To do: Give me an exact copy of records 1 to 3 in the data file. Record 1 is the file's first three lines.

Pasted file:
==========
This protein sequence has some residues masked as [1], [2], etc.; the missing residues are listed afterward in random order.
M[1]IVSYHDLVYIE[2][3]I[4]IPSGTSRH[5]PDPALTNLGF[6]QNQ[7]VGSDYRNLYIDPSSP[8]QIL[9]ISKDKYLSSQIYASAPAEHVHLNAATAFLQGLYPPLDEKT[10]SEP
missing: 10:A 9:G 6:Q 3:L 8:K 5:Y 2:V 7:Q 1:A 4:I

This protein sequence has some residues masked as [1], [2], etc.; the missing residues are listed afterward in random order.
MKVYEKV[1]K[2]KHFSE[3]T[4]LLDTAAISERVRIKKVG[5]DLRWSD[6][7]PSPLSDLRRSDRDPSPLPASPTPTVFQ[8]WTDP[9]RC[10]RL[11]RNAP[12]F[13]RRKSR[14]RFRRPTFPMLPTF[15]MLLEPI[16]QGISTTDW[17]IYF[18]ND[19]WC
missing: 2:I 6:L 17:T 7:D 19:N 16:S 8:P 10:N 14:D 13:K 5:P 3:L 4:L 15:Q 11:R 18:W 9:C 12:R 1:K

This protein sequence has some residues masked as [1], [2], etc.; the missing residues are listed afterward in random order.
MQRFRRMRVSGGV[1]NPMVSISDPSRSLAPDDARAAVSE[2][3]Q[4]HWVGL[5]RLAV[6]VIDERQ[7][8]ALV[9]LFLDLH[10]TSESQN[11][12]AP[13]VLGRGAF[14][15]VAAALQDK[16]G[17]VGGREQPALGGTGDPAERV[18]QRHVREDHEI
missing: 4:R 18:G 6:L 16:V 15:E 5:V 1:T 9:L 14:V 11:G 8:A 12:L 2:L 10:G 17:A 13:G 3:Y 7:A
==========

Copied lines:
This protein sequence has some residues masked as [1], [2], etc.; the missing residues are listed afterward in random order.
M[1]IVSYHDLVYIE[2][3]I[4]IPSGTSRH[5]PDPALTNLGF[6]QNQ[7]VGSDYRNLYIDPSSP[8]QIL[9]ISKDKYLSSQIYASAPAEHVHLNAATAFLQGLYPPLDEKT[10]SEP
missing: 10:A 9:G 6:Q 3:L 8:K 5:Y 2:V 7:Q 1:A 4:I

This protein sequence has some residues masked as [1], [2], etc.; the missing residues are listed afterward in random order.
MKVYEKV[1]K[2]KHFSE[3]T[4]LLDTAAISERVRIKKVG[5]DLRWSD[6][7]PSPLSDLRRSDRDPSPLPASPTPTVFQ[8]WTDP[9]RC[10]RL[11]RNAP[12]F[13]RRKSR[14]RFRRPTFPMLPTF[15]MLLEPI[16]QGISTTDW[17]IYF[18]ND[19]WC
missing: 2:I 6:L 17:T 7:D 19:N 16:S 8:P 10:N 14:D 13:K 5:P 3:L 4:L 15:Q 11:R 18:W 9:C 12:R 1:K

This protein sequence has some residues masked as [1], [2], etc.; the missing residues are listed afterward in random order.
MQRFRRMRVSGGV[1]NPMVSISDPSRSLAPDDARAAVSE[2][3]Q[4]HWVGL[5]RLAV[6]VIDERQ[7][8]ALV[9]LFLDLH[10]TSESQN[11][12]AP[13]VLGRGAF[14][15]VAAALQDK[16]G[17]VGGREQPALGGTGDPAERV[18]QRHVREDHEI
missing: 4:R 18:G 6:L 16:V 15:E 5:V 1:T 9:L 14:V 11:G 8:A 12:L 2:L 10:G 17:A 13:G 3:Y 7:A